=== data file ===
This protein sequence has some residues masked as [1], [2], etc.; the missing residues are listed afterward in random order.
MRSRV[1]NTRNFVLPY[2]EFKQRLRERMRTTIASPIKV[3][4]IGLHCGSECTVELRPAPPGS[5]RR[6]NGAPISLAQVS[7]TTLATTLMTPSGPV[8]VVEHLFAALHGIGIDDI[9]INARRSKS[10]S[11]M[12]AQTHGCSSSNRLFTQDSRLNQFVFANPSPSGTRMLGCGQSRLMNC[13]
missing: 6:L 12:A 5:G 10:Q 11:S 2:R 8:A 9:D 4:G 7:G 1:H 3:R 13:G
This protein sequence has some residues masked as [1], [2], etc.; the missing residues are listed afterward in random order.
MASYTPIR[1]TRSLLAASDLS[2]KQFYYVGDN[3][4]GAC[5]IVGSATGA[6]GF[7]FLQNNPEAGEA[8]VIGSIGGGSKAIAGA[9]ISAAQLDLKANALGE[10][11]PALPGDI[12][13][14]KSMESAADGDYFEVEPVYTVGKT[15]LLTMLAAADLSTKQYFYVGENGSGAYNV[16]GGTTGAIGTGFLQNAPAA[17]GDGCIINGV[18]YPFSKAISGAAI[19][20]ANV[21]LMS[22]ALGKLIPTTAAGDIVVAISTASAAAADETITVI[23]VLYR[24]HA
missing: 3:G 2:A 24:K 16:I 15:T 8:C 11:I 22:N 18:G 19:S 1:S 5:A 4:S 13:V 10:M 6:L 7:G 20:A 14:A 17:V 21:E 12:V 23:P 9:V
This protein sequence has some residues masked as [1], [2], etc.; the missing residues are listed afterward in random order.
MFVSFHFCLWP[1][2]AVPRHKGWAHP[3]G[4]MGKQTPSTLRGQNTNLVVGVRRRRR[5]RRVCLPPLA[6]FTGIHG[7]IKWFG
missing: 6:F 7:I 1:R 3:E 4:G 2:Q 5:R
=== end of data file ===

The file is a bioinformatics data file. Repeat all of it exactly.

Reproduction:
This protein sequence has some residues masked as [1], [2], etc.; the missing residues are listed afterward in random order.
MRSRV[1]NTRNFVLPY[2]EFKQRLRERMRTTIASPIKV[3][4]IGLHCGSECTVELRPAPPGS[5]RR[6]NGAPISLAQVS[7]TTLATTLMTPSGPV[8]VVEHLFAALHGIGIDDI[9]INARRSKS[10]S[11]M[12]AQTHGCSSSNRLFTQDSRLNQFVFANPSPSGTRMLGCGQSRLMNC[13]
missing: 6:L 12:A 5:G 10:Q 11:S 2:R 8:A 9:D 4:G 7:G 1:H 3:R 13:G
This protein sequence has some residues masked as [1], [2], etc.; the missing residues are listed afterward in random order.
MASYTPIR[1]TRSLLAASDLS[2]KQFYYVGDN[3][4]GAC[5]IVGSATGA[6]GF[7]FLQNNPEAGEA[8]VIGSIGGGSKAIAGA[9]ISAAQLDLKANALGE[10][11]PALPGDI[12][13][14]KSMESAADGDYFEVEPVYTVGKT[15]LLTMLAAADLSTKQYFYVGENGSGAYNV[16]GGTTGAIGTGFLQNAPAA[17]GDGCIINGV[18]YPFSKAISGAAI[19][20]ANV[21]LMS[22]ALGKLIPTTAAGDIVVAISTASAAAADETITVI[23]VLYR[24]HA
missing: 3:G 2:A 24:K 16:I 15:T 8:C 11:I 22:N 18:G 19:S 1:S 5:A 4:S 13:V 10:M 6:L 7:G 20:A 14:A 17:V 21:E 12:V 23:P 9:V
This protein sequence has some residues masked as [1], [2], etc.; the missing residues are listed afterward in random order.
MFVSFHFCLWP[1][2]AVPRHKGWAHP[3]G[4]MGKQTPSTLRGQNTNLVVGVRRRRR[5]RRVCLPPLA[6]FTGIHG[7]IKWFG
missing: 6:F 7:I 1:R 3:E 4:G 2:Q 5:R